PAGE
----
The paper the Grinberg-Kazhdan formal arc theorem and the Newton groupoids by Drinfeld seems to contain many interesting things which are beyond me. For now, I am trying to get some intuition for the Newton groupoids. From the introduction:
The proof is based on the ideas that go back to the 17th century (namely, the implicit function theorem or equivalently, Newton's method for finding roots) and the 19th century (the Weierstrass division theorem).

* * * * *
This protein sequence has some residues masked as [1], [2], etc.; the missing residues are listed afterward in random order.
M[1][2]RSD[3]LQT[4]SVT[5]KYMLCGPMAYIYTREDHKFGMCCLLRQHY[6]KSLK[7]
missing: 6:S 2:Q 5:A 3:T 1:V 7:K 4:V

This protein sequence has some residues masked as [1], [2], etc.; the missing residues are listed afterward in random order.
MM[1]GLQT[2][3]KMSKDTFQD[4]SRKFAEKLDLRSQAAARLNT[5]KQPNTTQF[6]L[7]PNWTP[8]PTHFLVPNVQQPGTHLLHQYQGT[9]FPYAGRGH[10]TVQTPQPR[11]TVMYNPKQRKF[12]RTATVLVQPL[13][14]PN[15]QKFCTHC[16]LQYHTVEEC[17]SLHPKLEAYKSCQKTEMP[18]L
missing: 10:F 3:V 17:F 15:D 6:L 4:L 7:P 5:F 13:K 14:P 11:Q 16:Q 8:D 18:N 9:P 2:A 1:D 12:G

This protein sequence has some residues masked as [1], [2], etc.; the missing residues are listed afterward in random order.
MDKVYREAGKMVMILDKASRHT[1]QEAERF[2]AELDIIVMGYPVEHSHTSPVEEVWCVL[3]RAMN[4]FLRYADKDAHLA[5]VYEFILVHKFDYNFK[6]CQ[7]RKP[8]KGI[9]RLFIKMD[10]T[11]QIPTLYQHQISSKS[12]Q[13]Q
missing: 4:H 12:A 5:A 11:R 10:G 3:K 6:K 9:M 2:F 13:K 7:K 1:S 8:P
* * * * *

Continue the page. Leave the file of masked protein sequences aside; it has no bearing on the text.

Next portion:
The goal of the rest of the article is to clarify the geometric ideas behind the proof from §2. In particular, we introduce Newton groupoids. These are certain groupoids in the category of schemes, which are related to Newton's method for finding roots. They are associated to any generically étale morphism from a locally complete intersection to a smooth variety (both schemes are assumed separated).
The actual setting for the definition of Newton groupoids seems to me rather involved, so instead of writing down, I risk assuming many people read what Drinfeld writes.
Question. What is the geometric intuition behind Newton groupoids, and how are they related to the implicit function theorem/Newton's method of finding roots?